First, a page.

Charities missing chances to engage young children in good causes

Children are passionate about good causes but charities and schools are missing opportunities to actively engage them in fundraising and campaigning efforts, research has found.

Academics at the Universities of Kent and Canterbury Christ Church interviewed more than 150 children aged four- to eight-years-old about their perceptions of charities and involvement in charitable work.

This found that children have a strong sense of social justice and when given the opportunity are keen to find out more and get involved in charitable work.

But too often their engagement with charities, often through school fundraising activities, is merely “transactional” with children not given the opportunity to look deeper into issues that charities are involved in.

Among children taking part more than half had some knowledge and awareness of charities and experience of fundraising, but with limited understanding of why, where the money goes and how it is used.

A third had a more developed understanding of charities and good causes but most of this group were not involved in decisions about charitable activity.

Just under a fifth had a more developed understanding of charity and had actively engaged in decisions around giving.

“Fundraising for these causes has a huge range of benefits both for the children involved and the wider cause areas. We are encouraged that almost all the children recognized charitable giving and acts as a norm, this paints a positive picture for the future of charities and voluntary action,” states the report, called Our Charitable Children.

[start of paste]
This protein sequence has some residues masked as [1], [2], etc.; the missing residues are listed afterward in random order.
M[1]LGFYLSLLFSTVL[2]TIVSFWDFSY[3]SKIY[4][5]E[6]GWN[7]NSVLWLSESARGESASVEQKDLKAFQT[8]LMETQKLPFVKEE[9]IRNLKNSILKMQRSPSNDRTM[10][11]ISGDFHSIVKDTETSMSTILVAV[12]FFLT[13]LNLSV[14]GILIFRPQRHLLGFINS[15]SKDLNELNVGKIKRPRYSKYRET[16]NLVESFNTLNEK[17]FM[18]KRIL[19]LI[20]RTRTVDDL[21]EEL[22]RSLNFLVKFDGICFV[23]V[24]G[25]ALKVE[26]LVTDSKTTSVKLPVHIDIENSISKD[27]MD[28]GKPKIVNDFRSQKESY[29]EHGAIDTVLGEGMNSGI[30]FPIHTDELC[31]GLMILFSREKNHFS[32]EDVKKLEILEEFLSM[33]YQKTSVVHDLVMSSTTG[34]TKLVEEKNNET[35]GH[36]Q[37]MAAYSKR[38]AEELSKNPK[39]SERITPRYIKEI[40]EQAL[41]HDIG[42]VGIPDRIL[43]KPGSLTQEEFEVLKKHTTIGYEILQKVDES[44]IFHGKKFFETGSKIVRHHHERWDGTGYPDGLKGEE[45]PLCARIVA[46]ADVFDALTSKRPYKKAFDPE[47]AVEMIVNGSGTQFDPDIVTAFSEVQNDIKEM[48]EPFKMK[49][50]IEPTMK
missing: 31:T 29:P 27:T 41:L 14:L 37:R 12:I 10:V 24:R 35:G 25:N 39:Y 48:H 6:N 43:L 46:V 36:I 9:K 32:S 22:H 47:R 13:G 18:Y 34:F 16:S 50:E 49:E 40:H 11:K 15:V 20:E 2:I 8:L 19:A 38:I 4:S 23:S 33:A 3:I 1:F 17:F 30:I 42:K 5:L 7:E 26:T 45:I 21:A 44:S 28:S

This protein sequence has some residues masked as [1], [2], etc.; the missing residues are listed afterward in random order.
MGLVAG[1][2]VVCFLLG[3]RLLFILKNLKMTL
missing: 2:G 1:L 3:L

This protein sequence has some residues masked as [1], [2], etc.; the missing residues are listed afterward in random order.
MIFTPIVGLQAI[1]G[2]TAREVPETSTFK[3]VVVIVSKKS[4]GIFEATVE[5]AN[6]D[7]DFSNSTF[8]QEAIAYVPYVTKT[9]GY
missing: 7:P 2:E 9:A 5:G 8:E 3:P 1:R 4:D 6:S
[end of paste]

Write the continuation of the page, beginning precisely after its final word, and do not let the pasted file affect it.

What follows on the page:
“However, engagement with charitable giving as more of a service, we argue, is a missed opportunity for children to benefit from deeper critical engagement with charity and giving as part of an active and democratic process which requires action.”

Charities are being called on to talk to young children more about the good causes they are involved in, acknowledge their support and also show them the impact of their work.

Primary schools should also give children a greater say in the good causes being supported. Children should also be given more opportunity to find out more about charities’ work, adds the report.

“Whilst passionate about charity, children often have little decision-making in their charitable giving,” states the report,

“As a result, children often perceive charity as a transactional process, rather than critically engaging in the cause and problems which may lead to the need the charity is trying to address.”

Children involved in the research project were given the chance to find out more about charitable causes.

“Empowered by careful exploration of charities and cause areas that appealed to the children, giving decisions at the end of the project differed from the type of giving discussed in the first part of the project,” adds the report.

“Here we saw children taking a more critically conscious approach in their giving decisions and fundraising choices, deeply rooted in a social justice.”

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